Greg was quite alone in the Plaza. At the sound of the Für Elise melody, he stopped instantly, conditioned by his childhood experience. Then, he put down his case and stood quite still. The low guttural rumble of a heavy vehicle’s fossil-fuelled engine told of its slow, ponderous approach towards him across the Plaza, the music growing louder. Afraid to turn, he stood dead still. No Departmental instruction covered such a situation, because this did not happen to Co-Workers. In the fading twilight, a pool of bright light from the vehicle’s spotlight bar flowed forward like some viscous liquid around his feet. Greg watched his own shadow split the growing pool of light on the ground in front of him as it crept forward on the slow approach of the large vehicle.
The machine stopped. Greg could feel the vibration of its idling engine through the ground no more than a couple of metres behind him. He could smell its noxious, antiquated exhaust fumes. A loudspeaker crackled.
“Stop,” said a voice superfluously over a loudspeaker. “Do not move. Drop your satchel. Reveal any weapons slowly and place them on the ground in front of you. If you attempt any form of violence we will Retire you without further warning.”
The voice was dark and metallic, the antithesis of human. Greg Complied, his feet motionless, his body shaking.
“Remove your clothing starting with your jacket and shirt. Make no fast movements.”
Greg’s teeth began to chatter. With shaking hands, he unzipped his jacket and began to remove it, followed by his shirt.
“No sudden movements,” the loudspeaker reminded him. “Now, your lower garments.”
Greg unfastened his belt, allowing his trousers to fall to his feet. He began to lift his right foot in order to step out of them when the voice interjected sharply. “You have not been instructed to reposition. Do not reposition unless instructed. A moment’s silence followed then, “Remove all clothing,” said the voice.
As Greg’s hands slid his underpants down his legs, he discovered he had wet himself. Finally, he stood naked. “Raise your arms to 450 below horizontal,” instructed the voice. “Spread you fingers apart, palms facing behind you.” Greg Complied instantly as the sun began to drop behind the Transport Link Terminal.
“Reposition and turn,” said the voice.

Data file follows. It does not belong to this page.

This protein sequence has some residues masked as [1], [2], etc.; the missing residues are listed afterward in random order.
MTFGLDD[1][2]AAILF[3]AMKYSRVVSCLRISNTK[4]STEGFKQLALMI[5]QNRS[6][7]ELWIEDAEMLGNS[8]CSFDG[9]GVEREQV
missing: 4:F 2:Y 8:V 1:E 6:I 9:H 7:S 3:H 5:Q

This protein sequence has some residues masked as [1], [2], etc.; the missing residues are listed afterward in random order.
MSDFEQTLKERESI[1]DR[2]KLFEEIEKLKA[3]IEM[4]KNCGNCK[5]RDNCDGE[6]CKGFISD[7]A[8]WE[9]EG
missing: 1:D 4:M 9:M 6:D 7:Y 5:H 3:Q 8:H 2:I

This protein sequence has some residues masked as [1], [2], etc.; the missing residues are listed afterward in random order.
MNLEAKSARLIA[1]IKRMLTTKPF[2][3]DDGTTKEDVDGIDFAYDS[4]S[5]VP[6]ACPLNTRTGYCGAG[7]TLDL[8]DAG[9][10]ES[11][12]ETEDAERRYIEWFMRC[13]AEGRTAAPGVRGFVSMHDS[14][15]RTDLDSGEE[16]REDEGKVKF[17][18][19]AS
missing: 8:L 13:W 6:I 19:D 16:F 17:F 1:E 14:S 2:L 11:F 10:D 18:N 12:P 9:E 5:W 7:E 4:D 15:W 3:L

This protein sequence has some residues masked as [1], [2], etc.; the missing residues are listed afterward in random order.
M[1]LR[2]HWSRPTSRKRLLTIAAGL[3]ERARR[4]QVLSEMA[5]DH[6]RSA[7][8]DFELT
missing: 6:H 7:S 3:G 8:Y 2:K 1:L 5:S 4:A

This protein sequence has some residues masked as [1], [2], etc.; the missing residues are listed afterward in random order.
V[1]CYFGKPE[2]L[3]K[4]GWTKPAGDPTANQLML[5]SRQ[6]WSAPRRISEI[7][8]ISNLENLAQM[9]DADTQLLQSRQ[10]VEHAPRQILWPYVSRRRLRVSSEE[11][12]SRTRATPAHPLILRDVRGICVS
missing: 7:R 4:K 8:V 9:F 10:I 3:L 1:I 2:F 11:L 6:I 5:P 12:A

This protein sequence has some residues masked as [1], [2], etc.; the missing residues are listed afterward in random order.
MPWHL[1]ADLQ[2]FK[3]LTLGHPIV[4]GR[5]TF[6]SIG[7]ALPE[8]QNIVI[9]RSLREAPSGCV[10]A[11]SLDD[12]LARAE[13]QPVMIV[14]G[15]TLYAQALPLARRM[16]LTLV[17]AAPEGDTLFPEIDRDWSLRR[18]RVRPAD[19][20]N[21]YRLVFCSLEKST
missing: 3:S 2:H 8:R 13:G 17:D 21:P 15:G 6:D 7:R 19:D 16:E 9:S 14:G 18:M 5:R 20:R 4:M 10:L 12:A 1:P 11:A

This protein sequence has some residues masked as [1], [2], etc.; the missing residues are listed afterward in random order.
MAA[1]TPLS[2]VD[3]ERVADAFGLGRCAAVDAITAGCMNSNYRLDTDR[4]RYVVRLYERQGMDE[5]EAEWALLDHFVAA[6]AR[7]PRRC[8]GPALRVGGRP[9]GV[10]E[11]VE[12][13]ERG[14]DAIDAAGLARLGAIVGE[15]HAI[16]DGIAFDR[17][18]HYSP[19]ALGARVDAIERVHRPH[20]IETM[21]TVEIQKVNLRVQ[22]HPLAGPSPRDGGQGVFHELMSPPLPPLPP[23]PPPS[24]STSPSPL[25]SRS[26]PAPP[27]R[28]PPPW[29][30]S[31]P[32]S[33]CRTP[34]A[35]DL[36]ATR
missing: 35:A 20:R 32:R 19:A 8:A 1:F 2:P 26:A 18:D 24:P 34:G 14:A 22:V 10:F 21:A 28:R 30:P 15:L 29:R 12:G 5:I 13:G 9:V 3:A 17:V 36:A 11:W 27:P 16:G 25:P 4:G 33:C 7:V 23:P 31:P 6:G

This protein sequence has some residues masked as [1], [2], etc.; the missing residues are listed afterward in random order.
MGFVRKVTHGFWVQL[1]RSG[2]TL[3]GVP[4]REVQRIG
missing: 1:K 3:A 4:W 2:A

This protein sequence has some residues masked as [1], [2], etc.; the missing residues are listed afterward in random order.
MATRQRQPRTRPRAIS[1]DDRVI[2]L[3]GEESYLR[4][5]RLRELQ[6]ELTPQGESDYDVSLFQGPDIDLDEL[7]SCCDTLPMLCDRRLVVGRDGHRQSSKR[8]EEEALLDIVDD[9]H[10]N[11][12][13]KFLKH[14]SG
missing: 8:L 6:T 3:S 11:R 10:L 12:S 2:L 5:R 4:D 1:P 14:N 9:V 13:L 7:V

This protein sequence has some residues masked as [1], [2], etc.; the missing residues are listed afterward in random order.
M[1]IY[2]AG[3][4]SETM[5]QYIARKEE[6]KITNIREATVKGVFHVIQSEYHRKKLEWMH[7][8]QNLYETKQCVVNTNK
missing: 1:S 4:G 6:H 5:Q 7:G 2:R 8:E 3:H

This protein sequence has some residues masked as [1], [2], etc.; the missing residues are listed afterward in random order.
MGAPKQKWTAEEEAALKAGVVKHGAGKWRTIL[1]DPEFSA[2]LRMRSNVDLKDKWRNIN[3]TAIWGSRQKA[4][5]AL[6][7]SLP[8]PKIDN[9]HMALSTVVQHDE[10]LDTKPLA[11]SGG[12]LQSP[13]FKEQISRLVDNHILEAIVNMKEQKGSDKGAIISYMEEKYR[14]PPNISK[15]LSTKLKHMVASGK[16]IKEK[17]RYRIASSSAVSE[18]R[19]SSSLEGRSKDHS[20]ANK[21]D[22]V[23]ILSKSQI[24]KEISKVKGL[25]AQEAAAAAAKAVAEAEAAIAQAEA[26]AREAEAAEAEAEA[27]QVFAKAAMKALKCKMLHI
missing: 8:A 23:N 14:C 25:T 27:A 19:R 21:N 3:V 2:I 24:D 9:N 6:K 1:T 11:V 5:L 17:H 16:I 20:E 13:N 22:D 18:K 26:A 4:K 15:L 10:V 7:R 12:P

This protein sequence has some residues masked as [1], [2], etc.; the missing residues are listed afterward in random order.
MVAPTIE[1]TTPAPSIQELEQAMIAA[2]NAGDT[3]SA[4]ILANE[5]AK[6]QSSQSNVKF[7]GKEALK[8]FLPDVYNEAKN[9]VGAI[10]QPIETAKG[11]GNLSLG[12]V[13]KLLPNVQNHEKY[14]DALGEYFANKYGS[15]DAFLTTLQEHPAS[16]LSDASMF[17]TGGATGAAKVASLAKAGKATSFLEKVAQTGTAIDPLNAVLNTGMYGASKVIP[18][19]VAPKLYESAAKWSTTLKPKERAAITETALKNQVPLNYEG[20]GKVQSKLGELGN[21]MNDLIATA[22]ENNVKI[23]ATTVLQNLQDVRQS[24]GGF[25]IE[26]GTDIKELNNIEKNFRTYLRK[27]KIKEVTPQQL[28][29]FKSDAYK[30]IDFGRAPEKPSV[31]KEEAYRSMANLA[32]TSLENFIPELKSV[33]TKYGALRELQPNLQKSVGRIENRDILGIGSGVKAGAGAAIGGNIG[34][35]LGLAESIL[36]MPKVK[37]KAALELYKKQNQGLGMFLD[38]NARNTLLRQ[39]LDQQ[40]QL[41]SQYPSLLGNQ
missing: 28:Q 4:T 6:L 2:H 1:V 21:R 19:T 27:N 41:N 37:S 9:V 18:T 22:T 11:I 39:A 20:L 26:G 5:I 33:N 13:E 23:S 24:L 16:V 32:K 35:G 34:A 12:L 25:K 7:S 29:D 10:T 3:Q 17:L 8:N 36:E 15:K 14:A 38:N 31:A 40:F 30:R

Greg stepped from the bunched trousers at his feet and turned round.
He was confronted with the sight of a matt black angular vehicle, the size of a small refuse cleanser. But this was no sanitation vehicle. Its front windows slits were protected with a mesh screen, its wheels covered with protectors. A long barrelled-gun protruded prominently at the top and was pointing directly at him.
“Lower your head,” instructed the voice. He Complied instantly. A laser scanned him slowly from foot to head, pausing for several seconds at the embedded barcode on his forehead.
“Gregor Workman, 4978” read the voice from some screen deep inside the vehicle, “Suburbia sector 88, LivUnit 915689734. Is this you?”
Greg nodded, his voice failing him.
“Is this you?” the voice demanded louder.
“Yes, yes, it’s me, Greg Workman, 4978- 88-915689734” he yelled back in genuine terror.
“You are not registered as a permitted presence in this public place at this prohibited time. Why are you here? Are you a terrorist? Are you a vagrant? On your knees, now.” The last word was shouted, almost spat out.
Greg dropped where he stood, the belt buckle from his trousers penetrating his right knee. He did not notice the pain. He did not notice that he had involuntarily defecated.
“No! No! I’m a Co-Worker. You can check with my parents. They’ve thrown me out. I’ve got nowhere to go.”
“Then you are a vagrant, former Co-Worker Greg Workman 4978- 88-915689734. Retirement will follow in 15 seconds.”
“No please, no! You don’t understand. They don’t mean it. It’s just to scare me.” Greg had his arms extended in front of him and his palms raised in an instinctive gesture of self-protection. He glanced behind him at the setting sun. “Look, it’s not quite curfew yet. It’s not illegal to be out yet. I’m sure I can get home in time if you let me go. Please. Please, let me go.”
The voice was silent for a moment. “We have checked with Central. You are authorised to attempt to reach your LivUnit by Curfew, Co-Worker. We will follow. If you do not reach your LivUnit by Curfew or if the LivUnit does not admit you will be Retired. Leave now. You have 2 minutes 58 seconds. You will be followed.”
Picking up only his satchel, Greg turned towards the LivUnit and, by virtue of adrenalin, ran faster than he knew he was capable of running. He arrived on the doorstep, fell to his knees and slammed his palm repeatedly on the lock. Behind him in the street, the headlights of the Neighbourhood Watch’s armoured car lit up two bright pools on the street, while its searchlights turned the doorstep area to near daylight. The searchlights remained trained on the door…